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Starbucks Christmas cups, the difference between suicide bombers and martyrs + more

Saturday 14 November 2015

Starbucks has been in the news this week after one Christian man waged war against their new Christmas cups, saying, “Starbucks REMOVED CHRISTMAS from their cups because they hate Jesus.” In the National Review, one woman responded by saying, “Look, there is no doubt that Christians face horrifying persecution around the world – especially in the Middle East, where the consequences of your faith could range from losing your children to losing your head. But please, for the love of God, notice how these scenarios are a little bit worse than having to drink your overpriced coffee out of a cup you don’t like.”

Here’s an interview with Ebony Birchall, a young Aussie lawyer who is representing the asylum seekers detained on Manus Island in a class action against the Government, Transfield and G4S. She says, “There have been days where I have sat in my office and cried at the stories I have read and the lives I can see so obviously in torture […] One of the most empowering verses for me is in Mark 14, when Jesus is in the garden of Gethsemane before going to the cross. In a display of His extreme distress but His extreme faith, He says ‘Yet not what I will, but what you will.’ I long to have a faith as strong as Jesus’.”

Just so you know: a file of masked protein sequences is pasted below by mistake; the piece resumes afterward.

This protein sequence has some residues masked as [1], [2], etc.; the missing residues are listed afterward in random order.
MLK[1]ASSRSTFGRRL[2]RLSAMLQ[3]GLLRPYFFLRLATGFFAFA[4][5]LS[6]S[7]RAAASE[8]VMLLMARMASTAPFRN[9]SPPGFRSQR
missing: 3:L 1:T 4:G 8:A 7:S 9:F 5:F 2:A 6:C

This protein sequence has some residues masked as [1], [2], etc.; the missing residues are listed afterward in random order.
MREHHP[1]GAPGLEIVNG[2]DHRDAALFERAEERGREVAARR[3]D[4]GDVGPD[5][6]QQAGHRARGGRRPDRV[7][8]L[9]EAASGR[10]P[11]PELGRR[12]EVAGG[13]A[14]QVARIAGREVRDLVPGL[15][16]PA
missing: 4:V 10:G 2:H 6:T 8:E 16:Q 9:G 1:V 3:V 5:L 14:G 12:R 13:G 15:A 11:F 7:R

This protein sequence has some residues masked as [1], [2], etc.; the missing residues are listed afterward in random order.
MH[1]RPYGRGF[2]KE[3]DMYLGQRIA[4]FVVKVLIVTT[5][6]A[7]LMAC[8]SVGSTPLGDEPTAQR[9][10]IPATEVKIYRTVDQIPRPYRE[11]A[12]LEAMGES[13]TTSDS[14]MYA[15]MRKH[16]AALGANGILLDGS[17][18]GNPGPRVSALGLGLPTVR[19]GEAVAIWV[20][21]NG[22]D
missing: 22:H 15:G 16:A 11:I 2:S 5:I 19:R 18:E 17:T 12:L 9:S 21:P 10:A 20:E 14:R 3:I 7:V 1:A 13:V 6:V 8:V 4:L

This article from The Atlantic on the value of studying theology took us by surprise! The author, not a believer, says, “If history and comparative religion alike offer us perspective on world events from the “outside,” the study of theology offers us a chance to study those same events “from within”: an opportunity to get inside the heads of those whose beliefs and choices shaped so much of our history, and who—in the world outside the ivory tower—still shape plenty of the world today. That such avenues of inquiry have virtually vanished from many of the institutions where they were once best explored is hardly a triumph of progress or of secularism. Instead, the absence of theology in our universities is an unfortunate example of blindness—willful or no—to the fact that engagement with the past requires more than mere objective or comparative analysis. It requires a willingness to look outside our own perspectives in order engage with the great questions—and questioners—of history on their own terms. Even Dawkins might well agree with that.”

Over on the ABC, Michael Jensen tries to unpick the differences between martyrs and suicide bombers. “The idea of martyrdom – as it is understood in the Christian tradition, at least – is that a person who dedicates her life to the service of others, in the name of God, will meet with opposition. That opposition will sometimes result in violent death. That’s the nature of the world, it seems. But the response to that opposition is not to oppose it in kind. It turns the other cheek, as Christ taught in the Sermon on the Mount.”

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